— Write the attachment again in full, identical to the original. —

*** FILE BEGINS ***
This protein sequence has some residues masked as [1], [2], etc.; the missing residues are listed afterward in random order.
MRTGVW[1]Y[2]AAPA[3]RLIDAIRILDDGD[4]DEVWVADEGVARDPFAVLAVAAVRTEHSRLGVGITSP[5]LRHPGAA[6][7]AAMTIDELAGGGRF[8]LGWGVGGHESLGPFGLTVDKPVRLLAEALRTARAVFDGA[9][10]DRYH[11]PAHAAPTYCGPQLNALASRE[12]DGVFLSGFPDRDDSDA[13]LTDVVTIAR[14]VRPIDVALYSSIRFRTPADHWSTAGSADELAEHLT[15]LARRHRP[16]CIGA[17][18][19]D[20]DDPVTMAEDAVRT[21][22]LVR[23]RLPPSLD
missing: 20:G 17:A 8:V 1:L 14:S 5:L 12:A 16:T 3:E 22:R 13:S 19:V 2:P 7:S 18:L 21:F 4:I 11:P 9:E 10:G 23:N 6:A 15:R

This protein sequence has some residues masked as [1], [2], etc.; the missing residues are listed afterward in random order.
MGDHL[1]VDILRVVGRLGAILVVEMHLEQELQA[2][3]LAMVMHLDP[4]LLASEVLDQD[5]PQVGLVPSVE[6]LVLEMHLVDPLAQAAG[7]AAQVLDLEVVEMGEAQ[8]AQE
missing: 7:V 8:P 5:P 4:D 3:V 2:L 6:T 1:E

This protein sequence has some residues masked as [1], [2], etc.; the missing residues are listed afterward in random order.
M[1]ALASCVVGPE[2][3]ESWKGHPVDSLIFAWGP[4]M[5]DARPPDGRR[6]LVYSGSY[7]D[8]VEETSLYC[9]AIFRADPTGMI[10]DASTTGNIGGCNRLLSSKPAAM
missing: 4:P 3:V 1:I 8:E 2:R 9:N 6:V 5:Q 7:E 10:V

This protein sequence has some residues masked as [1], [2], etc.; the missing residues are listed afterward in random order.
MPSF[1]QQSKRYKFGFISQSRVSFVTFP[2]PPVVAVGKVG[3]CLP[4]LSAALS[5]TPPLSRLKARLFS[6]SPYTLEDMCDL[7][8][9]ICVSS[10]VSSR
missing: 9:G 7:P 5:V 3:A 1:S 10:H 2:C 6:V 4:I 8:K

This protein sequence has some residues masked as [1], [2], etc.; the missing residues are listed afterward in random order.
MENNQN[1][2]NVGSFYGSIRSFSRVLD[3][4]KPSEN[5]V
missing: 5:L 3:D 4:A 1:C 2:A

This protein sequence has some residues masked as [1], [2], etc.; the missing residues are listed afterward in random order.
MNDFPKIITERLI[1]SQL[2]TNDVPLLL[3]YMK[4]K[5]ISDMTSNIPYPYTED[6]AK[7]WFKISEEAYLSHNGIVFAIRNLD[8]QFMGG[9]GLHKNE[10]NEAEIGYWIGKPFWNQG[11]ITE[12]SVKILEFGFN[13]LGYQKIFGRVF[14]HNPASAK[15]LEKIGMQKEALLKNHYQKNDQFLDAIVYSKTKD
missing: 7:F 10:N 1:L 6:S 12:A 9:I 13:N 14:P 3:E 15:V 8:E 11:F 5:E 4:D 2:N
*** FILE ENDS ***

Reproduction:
This protein sequence has some residues masked as [1], [2], etc.; the missing residues are listed afterward in random order.
MRTGVW[1]Y[2]AAPA[3]RLIDAIRILDDGD[4]DEVWVADEGVARDPFAVLAVAAVRTEHSRLGVGITSP[5]LRHPGAA[6][7]AAMTIDELAGGGRF[8]LGWGVGGHESLGPFGLTVDKPVRLLAEALRTARAVFDGA[9][10]DRYH[11]PAHAAPTYCGPQLNALASRE[12]DGVFLSGFPDRDDSDA[13]LTDVVTIAR[14]VRPIDVALYSSIRFRTPADHWSTAGSADELAEHLT[15]LARRHRP[16]CIGA[17][18][19]D[20]DDPVTMAEDAVRT[21][22]LVR[23]RLPPSLD
missing: 20:G 17:A 8:V 1:L 14:S 5:L 12:A 16:T 3:E 22:R 13:S 19:V 2:P 7:S 18:L 21:F 4:I 11:P 9:E 10:G 23:N 6:A 15:R

This protein sequence has some residues masked as [1], [2], etc.; the missing residues are listed afterward in random order.
MGDHL[1]VDILRVVGRLGAILVVEMHLEQELQA[2][3]LAMVMHLDP[4]LLASEVLDQD[5]PQVGLVPSVE[6]LVLEMHLVDPLAQAAG[7]AAQVLDLEVVEMGEAQ[8]AQE
missing: 7:V 8:P 5:P 4:D 3:V 2:L 6:T 1:E

This protein sequence has some residues masked as [1], [2], etc.; the missing residues are listed afterward in random order.
M[1]ALASCVVGPE[2][3]ESWKGHPVDSLIFAWGP[4]M[5]DARPPDGRR[6]LVYSGSY[7]D[8]VEETSLYC[9]AIFRADPTGMI[10]DASTTGNIGGCNRLLSSKPAAM
missing: 4:P 3:V 1:I 8:E 2:R 9:N 6:V 5:Q 7:E 10:V

This protein sequence has some residues masked as [1], [2], etc.; the missing residues are listed afterward in random order.
MPSF[1]QQSKRYKFGFISQSRVSFVTFP[2]PPVVAVGKVG[3]CLP[4]LSAALS[5]TPPLSRLKARLFS[6]SPYTLEDMCDL[7][8][9]ICVSS[10]VSSR
missing: 9:G 7:P 5:V 3:A 1:S 10:H 2:C 6:V 4:I 8:K

This protein sequence has some residues masked as [1], [2], etc.; the missing residues are listed afterward in random order.
MENNQN[1][2]NVGSFYGSIRSFSRVLD[3][4]KPSEN[5]V
missing: 5:L 3:D 4:A 1:C 2:A

This protein sequence has some residues masked as [1], [2], etc.; the missing residues are listed afterward in random order.
MNDFPKIITERLI[1]SQL[2]TNDVPLLL[3]YMK[4]K[5]ISDMTSNIPYPYTED[6]AK[7]WFKISEEAYLSHNGIVFAIRNLD[8]QFMGG[9]GLHKNE[10]NEAEIGYWIGKPFWNQG[11]ITE[12]SVKILEFGFN[13]LGYQKIFGRVF[14]HNPASAK[15]LEKIGMQKEALLKNHYQKNDQFLDAIVYSKTKD
missing: 7:F 10:N 1:L 6:S 12:A 9:I 13:N 14:P 3:E 15:V 8:E 11:F 5:E 4:D 2:N